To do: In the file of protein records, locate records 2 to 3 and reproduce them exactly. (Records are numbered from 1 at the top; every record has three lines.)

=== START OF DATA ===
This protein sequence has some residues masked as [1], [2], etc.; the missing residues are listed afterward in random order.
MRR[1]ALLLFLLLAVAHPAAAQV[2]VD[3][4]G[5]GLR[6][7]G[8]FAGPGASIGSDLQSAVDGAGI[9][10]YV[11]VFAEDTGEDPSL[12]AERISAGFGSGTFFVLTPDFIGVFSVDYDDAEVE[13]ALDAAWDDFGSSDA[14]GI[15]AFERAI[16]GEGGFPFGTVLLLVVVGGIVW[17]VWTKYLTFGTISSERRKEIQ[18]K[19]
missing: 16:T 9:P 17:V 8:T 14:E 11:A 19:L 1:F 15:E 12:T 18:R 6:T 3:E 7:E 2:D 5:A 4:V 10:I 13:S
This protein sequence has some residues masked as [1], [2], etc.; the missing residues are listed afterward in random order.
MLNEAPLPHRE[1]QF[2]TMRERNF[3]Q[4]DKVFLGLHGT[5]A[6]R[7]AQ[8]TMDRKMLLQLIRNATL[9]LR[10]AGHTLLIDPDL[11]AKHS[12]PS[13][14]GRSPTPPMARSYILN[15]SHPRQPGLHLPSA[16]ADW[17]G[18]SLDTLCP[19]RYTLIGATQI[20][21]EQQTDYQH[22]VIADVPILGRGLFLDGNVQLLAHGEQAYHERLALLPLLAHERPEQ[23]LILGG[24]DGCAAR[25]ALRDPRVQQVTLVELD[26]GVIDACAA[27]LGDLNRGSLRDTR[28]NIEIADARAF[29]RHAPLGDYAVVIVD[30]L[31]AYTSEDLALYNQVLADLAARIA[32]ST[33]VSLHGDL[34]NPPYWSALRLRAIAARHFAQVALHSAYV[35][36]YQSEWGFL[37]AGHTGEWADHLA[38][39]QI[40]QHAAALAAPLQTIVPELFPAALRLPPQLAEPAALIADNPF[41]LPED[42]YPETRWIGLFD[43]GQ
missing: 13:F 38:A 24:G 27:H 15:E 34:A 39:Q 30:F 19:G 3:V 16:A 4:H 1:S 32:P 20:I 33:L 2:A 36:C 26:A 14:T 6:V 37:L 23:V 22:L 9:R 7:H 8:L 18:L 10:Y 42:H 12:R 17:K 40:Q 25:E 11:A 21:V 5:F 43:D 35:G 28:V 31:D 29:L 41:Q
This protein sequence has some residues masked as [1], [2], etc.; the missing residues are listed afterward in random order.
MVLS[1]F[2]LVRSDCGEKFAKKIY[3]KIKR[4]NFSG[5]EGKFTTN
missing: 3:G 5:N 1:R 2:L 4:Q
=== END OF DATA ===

This protein sequence has some residues masked as [1], [2], etc.; the missing residues are listed afterward in random order.
MLNEAPLPHRE[1]QF[2]TMRERNF[3]Q[4]DKVFLGLHGT[5]A[6]R[7]AQ[8]TMDRKMLLQLIRNATL[9]LR[10]AGHTLLIDPDL[11]AKHS[12]PS[13][14]GRSPTPPMARSYILN[15]SHPRQPGLHLPSA[16]ADW[17]G[18]SLDTLCP[19]RYTLIGATQI[20][21]EQQTDYQH[22]VIADVPILGRGLFLDGNVQLLAHGEQAYHERLALLPLLAHERPEQ[23]LILGG[24]DGCAAR[25]ALRDPRVQQVTLVELD[26]GVIDACAA[27]LGDLNRGSLRDTR[28]NIEIADARAF[29]RHAPLGDYAVVIVD[30]L[31]AYTSEDLALYNQVLADLAARIA[32]ST[33]VSLHGDL[34]NPPYWSALRLRAIAARHFAQVALHSAYV[35][36]YQSEWGFL[37]AGHTGEWADHLA[38][39]QI[40]QHAAALAAPLQTIVPELFPAALRLPPQLAEPAALIADNPF[41]LPED[42]YPETRWIGLFD[43]GQ
missing: 13:F 38:A 24:G 27:H 15:E 34:A 39:Q 30:F 19:G 3:V 16:A 4:H 1:S 32:P 20:I 33:L 2:A 36:C 26:A 14:T 6:V 37:L 23:V 22:L 9:R 7:H 8:L 18:L 10:Y 42:H 12:R 17:K 40:Q 25:E 11:A 21:V 5:F 43:D 35:G 28:V 31:D 29:L 41:Q
This protein sequence has some residues masked as [1], [2], etc.; the missing residues are listed afterward in random order.
MVLS[1]F[2]LVRSDCGEKFAKKIY[3]KIKR[4]NFSG[5]EGKFTTN
missing: 3:G 5:N 1:R 2:L 4:Q